There’s nothing like a dog for keeping the wildlife at bay, so, in a year when I have been overrun by rabbits and squirrels, I’ve been contemplating finding a replacement for our mad collie, who, alas, shuffled off his mortal coil a year or two back. Something large, and fast, and friendly, and suitably eccentric….
Quite adorable, but the problem is that there is large, and then there is very large.
This is not going to fit in the Mini. This is not going to do the flowerbeds any good. This is not going to be compatible with furniture. Sometimes you have to be rational, however boring and regretable it is. So the search continues….
Meanwhile, on the primula front, p.alpicola has done well this year. It belongs to the Sikkimensis group, which, after the candelabras, provides the next most reliable range of plants which will grow in Scottish gardens.
Primula alpicola comes in a wide range of colours from white to dark violet. There are three official varieties, ‘alba’ (white) ‘luna’ (pale yellow) and ‘violacea’ (purple), but as you see above, you can get pretty pale pink shades too. It sets seed fairly readily and germinates well, but many of my plants that have seeded themselves turn out to have nasty palid lilac flowers, and it is rare that I find one worth keeping. p.alpicola is pretty reliable – although it hates moles beneath its roots – and can survive in only marginally damp soil, and does not seem to mind direct sun as much as some primulas. It is slow to emerge in spring, though, and an over-enthusiastic early weeding will endanger its resting buds.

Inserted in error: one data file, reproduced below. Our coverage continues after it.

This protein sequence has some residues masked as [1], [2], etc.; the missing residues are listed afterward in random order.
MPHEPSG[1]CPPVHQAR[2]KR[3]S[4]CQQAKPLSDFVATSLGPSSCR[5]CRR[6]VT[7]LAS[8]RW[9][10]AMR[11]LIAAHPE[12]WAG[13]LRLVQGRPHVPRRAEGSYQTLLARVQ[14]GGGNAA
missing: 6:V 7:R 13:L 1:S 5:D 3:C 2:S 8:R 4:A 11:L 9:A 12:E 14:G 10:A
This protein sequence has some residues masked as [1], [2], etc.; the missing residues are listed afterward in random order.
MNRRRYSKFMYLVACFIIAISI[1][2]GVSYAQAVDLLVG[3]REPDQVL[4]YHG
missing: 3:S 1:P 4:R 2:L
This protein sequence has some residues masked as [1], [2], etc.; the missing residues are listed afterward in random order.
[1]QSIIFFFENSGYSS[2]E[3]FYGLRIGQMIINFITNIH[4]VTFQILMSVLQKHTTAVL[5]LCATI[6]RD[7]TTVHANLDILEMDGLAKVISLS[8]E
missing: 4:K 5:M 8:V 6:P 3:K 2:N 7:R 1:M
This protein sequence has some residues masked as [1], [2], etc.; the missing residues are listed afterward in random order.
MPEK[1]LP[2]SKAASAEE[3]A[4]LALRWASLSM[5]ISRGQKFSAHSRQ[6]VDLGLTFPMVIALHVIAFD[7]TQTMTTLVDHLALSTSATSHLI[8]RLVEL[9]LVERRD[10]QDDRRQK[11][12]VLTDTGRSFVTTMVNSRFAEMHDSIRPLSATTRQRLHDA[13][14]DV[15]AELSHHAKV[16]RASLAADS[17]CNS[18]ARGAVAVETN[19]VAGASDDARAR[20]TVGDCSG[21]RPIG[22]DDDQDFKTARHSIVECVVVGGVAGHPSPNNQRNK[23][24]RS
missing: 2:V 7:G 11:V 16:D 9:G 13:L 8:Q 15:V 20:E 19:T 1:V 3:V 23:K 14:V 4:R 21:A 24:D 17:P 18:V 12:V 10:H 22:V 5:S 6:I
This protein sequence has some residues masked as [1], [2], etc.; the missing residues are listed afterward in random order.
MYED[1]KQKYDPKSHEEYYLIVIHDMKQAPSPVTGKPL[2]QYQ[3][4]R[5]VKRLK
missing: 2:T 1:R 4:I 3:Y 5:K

Primula ioessa is like a smaller version of Alpicola. Richards gives its habitat as wet alpine meadows, but with me it does quite well in peat that is merely damp. The usual colour is a beautiful lilac blue, but the above (var. hopeana) is quite common too. It is said to be short-lived – which reminds me that I must save seed this year.
Like the others of its group, it isn’t fussy about who it gets into bed with, and I have long given up trying to distinguish it from its close relative p.wilsonii. All I’ll say about it is that you can have a colour range from this electric pink to a rather more sober red, and that it comes into flower rather later than its fellows. It’s a greedy plant, and will go back rapidly if it doesn’t get a nice dose of compost now and again.